• Labernadie A, Bouissou A, Delobelle P, Balor S, Voituriez R, Proag A, Fourquaux I, Thibault C, Vieu C, Poincloux R*, Charrière GM*, Maridonneau-Parini I*. 2014 Protrusion Force Microscopy reveals oscillatory force generation and mechanosensing activity of human macrophage podosomes. Nat Commun 5:5343 IF:12.4

Team 2:

  • Misshapen coordinates protrusion restriction and actomyosin contractility during collective cell migration. Plutoni C, Keil S, Zeledon C, Alberici Delsin LE, Decelle B, Carreno S, Roux PP, Emery G. Nature Com. In press.
  • PTEN reduces endosomal PtdIns(4,5)P2 in a phosphatase independent manner via a PLC pathway. Mondin V, Ben El Kadhi K, Cauvin C, Jackson-Crawford A, Bélanger E, Decelle B, Salomon R, Lowe M, Echard A, Carreno S. J. Cell Biol. 2019 Jul 1;218(7):2198-2214.
  • IPIP27 Coordinates PtdIns(4,5)P2 Homeostasis for Successful Cytokinesis.  Carim SC, Ben El Kadhi K, Yan G, Sweeney ST, Hickson GR, Carréno S*, Lowe M*.  Curr. Biol. 2019;29(5):775-789.e7. *Corresponding authors
  • Proteomics Screen Identifies Class I Rab11 Family Interacting Proteins as Key Regulators of Cytokinesis. Laflamme C, Galan JA, Ben El Kadhi K, Méant A, Zeledon C, Carréno S, Roux PP, Emery G. Mol. Cell. Biol. 2017;37(3).
  • Interdomain allosteric regulation of Polo kinase by Aurora B and Map205 is required for cytokinesis. Kachaner D, Pinson X, Ben El Kadhi KB, Normandin K, Talje L, Lavoie H, Lépine G, Carréno S, Kwok BH, Hickson GR, Archambault V.  J. Cell Biol. 2014;207(2):201-11.
  • DHTP is an allosteric inhibitor of the kinesin-13 family of microtubule depolymerases. Talje L, Ben El Kadhi K, Atchia K, Tremblay-Boudreault T, Carreno S, Kwok BH. FEBS Lett. 2014;588(14):2315-20.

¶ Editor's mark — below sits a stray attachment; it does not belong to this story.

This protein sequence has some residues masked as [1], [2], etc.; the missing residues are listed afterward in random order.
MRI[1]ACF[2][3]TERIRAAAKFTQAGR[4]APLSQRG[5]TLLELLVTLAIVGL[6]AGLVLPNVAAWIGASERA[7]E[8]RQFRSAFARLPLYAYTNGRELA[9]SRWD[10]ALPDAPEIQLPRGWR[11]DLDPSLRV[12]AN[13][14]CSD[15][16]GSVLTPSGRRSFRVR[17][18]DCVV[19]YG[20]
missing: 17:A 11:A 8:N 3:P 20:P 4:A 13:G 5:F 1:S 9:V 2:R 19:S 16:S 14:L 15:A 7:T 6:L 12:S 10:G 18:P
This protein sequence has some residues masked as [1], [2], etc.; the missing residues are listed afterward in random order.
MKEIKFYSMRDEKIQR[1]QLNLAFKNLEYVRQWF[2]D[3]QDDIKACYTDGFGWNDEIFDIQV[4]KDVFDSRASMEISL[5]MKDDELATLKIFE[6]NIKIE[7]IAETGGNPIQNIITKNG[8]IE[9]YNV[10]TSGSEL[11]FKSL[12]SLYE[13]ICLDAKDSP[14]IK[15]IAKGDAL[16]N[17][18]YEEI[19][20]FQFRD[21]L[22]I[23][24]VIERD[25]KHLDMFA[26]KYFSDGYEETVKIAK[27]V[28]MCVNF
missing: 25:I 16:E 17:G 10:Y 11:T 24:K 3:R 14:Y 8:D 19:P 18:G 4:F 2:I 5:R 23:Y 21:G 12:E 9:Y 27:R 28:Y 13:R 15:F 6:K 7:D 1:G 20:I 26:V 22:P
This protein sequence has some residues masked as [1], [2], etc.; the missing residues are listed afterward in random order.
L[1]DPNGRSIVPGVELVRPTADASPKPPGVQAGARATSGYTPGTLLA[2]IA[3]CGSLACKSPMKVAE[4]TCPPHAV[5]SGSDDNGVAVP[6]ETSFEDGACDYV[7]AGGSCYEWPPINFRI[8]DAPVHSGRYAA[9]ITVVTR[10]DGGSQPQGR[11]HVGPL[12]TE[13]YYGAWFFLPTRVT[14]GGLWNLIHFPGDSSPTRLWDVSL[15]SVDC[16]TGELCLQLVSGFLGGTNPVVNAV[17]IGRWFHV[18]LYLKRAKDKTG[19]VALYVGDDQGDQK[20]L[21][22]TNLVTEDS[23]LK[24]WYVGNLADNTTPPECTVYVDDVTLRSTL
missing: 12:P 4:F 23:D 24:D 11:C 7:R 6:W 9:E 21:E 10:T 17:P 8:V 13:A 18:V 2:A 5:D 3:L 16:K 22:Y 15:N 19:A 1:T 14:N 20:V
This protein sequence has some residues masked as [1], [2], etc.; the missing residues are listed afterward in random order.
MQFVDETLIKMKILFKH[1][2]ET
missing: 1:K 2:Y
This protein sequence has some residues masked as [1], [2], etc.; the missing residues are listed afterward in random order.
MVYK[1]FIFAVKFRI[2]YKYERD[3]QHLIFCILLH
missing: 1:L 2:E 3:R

• The actin-binding ERM protein Moesin binds to and stabilizes microtubules at the cell cortex. Solinet S, Mahmud K, Stewman SF, Ben El Kadhi K, Decelle B, Talje L, Ma A, Kwok BH, Carreno S. J. Cell Biol. 2013;202(2):251-60.
  • Gab2 Phosphorylation by RSK Inhibits Shp2 Recruitment and Cell Motility. Zhang X, Lavoie G, Fort L, Huttlin EL, Tcherkezian J, Galan JA, Gu H, Gygi SP, Carreno S, Roux PP. Mol. Cell. Biol. 2013;33(8):1657-70.
  • Molecular networks linked by Moesin drive remodeling of the cell cortex during mitosis. Roubinet C, Decelle B, Chicanne G, Dorn JF, Payrastre B, Payre F, Carreno S. J. Cell Biol. 2011;195(1):99-112.
  • The inositol 5-phosphatase dOCRL controls PI(4,5)P2 homeostasis and is necessary for cytokinesis. Ben El Kadhi K, Roubinet C, Solinet S, Emery G, Carréno S. Curr. Biol. 2011;21(12):1074-9.

Profil du candidat

We are seeking for a self-motivated and collaborative individual to join our groups as a PhD student in cotutelle. The ideal candidate will have a cell biology and cell signaling background. He/She will receive a multidisciplinary training in molecular biology, biochemical and cell biology approaches and mouse models. The PhD student will undertake this project for the first 18 months in Toulouse and the last 18 months in Montreal. Some back-and-forth visits in both laboratories may be necessary.

Date limite de candidature